Medical Physics | Year: 2012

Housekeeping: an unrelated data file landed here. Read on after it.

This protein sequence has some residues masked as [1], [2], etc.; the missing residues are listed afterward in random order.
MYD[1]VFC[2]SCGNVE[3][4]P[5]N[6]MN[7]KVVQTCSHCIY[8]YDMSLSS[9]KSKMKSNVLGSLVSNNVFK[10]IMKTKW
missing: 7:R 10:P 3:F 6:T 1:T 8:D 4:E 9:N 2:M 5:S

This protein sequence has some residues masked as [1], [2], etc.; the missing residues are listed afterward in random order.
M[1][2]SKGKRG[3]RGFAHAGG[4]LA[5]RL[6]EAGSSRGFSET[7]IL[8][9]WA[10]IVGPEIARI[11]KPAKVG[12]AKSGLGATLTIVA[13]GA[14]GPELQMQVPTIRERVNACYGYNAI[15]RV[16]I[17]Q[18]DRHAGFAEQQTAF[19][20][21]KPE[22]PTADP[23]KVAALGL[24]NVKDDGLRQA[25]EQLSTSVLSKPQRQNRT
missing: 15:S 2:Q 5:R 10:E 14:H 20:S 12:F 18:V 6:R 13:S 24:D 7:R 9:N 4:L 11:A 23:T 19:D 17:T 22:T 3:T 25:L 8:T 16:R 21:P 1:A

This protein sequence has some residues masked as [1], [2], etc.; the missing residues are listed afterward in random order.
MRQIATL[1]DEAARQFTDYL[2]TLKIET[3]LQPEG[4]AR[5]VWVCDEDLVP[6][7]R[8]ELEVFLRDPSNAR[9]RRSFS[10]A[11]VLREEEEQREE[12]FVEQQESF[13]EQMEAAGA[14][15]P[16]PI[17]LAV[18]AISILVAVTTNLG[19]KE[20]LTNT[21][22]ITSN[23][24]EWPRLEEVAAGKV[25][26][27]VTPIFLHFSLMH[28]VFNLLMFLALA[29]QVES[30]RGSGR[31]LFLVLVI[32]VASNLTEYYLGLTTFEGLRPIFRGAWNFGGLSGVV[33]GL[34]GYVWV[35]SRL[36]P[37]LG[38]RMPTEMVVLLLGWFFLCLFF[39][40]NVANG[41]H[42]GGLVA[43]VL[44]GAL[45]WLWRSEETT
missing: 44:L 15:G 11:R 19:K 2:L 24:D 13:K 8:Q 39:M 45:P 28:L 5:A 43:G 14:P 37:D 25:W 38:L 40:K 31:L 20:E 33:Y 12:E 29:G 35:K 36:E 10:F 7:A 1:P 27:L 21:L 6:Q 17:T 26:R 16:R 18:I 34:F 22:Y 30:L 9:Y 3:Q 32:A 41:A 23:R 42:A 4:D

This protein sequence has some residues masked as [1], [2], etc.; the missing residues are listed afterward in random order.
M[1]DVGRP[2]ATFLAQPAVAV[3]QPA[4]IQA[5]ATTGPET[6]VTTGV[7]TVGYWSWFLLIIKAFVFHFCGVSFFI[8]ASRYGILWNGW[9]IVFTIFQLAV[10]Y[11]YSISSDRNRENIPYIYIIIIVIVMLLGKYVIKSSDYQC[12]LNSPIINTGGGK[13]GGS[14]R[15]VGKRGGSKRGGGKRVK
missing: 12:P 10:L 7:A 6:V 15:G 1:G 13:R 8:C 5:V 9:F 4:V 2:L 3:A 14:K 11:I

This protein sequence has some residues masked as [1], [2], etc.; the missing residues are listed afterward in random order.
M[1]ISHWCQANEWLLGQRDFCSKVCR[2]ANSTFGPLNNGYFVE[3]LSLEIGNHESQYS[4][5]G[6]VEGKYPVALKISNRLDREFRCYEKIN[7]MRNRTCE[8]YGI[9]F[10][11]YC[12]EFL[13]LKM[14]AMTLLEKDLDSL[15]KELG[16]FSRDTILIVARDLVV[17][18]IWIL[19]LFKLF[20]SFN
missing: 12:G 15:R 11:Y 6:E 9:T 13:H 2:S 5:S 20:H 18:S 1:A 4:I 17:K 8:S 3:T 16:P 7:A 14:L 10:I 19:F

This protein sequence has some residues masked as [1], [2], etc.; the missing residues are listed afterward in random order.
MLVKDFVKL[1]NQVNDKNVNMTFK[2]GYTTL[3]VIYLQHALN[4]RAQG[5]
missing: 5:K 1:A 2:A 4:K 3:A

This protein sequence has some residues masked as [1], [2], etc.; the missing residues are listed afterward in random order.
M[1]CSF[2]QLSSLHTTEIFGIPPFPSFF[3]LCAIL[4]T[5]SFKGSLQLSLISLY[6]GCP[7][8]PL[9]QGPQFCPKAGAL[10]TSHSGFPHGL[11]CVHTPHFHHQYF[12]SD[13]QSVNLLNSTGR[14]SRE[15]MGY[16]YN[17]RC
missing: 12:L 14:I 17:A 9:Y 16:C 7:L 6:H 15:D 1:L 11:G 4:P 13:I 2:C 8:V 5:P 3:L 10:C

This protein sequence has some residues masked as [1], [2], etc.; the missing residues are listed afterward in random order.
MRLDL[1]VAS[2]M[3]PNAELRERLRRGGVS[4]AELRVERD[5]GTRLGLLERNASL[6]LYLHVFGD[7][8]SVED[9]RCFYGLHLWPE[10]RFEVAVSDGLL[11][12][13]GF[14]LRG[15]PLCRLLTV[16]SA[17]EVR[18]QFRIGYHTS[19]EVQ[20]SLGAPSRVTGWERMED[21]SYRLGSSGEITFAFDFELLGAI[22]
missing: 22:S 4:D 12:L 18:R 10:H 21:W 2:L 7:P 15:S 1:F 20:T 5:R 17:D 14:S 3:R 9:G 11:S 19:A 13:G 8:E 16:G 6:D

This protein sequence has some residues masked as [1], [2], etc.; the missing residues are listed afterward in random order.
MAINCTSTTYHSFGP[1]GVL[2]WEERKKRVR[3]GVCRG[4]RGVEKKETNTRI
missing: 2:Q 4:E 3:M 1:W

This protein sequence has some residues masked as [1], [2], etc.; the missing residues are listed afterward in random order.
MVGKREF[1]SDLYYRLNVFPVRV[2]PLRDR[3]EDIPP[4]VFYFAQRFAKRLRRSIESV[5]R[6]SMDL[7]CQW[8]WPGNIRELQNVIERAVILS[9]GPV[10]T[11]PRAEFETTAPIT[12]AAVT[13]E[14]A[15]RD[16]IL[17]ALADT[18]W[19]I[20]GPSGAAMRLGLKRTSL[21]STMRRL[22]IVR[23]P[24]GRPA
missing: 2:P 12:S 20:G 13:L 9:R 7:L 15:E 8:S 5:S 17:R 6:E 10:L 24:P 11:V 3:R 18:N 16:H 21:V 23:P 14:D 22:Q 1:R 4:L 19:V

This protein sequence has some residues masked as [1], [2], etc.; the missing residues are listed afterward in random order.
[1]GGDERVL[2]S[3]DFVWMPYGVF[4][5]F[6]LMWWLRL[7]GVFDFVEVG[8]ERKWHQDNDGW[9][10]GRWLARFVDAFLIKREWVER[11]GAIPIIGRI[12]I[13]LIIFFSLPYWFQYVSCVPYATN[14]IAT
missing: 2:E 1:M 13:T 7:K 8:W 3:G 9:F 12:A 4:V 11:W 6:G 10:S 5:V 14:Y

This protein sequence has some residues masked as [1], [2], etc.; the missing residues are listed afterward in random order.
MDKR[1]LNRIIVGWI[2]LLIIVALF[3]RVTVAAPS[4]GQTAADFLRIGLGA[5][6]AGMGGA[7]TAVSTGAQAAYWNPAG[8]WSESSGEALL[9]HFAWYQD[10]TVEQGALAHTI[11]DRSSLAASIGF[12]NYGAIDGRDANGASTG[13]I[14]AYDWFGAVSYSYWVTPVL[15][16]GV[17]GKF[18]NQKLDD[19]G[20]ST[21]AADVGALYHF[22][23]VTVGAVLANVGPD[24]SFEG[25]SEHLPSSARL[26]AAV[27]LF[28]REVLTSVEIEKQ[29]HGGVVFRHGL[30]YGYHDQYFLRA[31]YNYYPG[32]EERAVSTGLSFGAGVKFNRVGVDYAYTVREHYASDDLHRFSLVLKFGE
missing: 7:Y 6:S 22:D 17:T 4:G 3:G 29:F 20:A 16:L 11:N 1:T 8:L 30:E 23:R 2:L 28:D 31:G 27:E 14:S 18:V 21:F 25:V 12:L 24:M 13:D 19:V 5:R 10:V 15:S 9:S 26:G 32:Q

As one of the most prevalent chronic disorders, airway disease is a major cause of morbidity and mortality worldwide. In order to understand its underlying mechanisms and to enable assessment of therapeutic efficacy of a variety of possible interventions, noninvasive investigation of the airways in a large number of subjects is of great research interest. Due to its high resolution in temporal and spatial domains, computed tomography (CT) has been widely used in clinical practices for studying the normal and abnormal manifestations of lung diseases, albeit there is a need to clearly demonstrate the benefits in light of the cost and radiation dose associated with CT examinations performed for the purpose of airway analysis. Whereas a single CT examination consists of a large number of images, manually identifying airway morphological characteristics and computing features to enable thorough investigations of airway and other lung diseases is very time-consuming and susceptible to errors. Hence, automated and semiautomated computerized analysis of human airways is becoming an important research area in medical imaging. A number of computerized techniques have been developed to date for the analysis of lung airways. In this review, we present a summary of the primary methods developed for computerized analysis of human airways, including airway segmentation, airway labeling, and airway morphometry, as well as a number of computer-aided clinical applications, such as virtual bronchoscopy. Both successes and underlying limitations of these approaches are discussed, while highlighting areas that may require additional work. © 2012 American Association of Physicists in Medicine. Source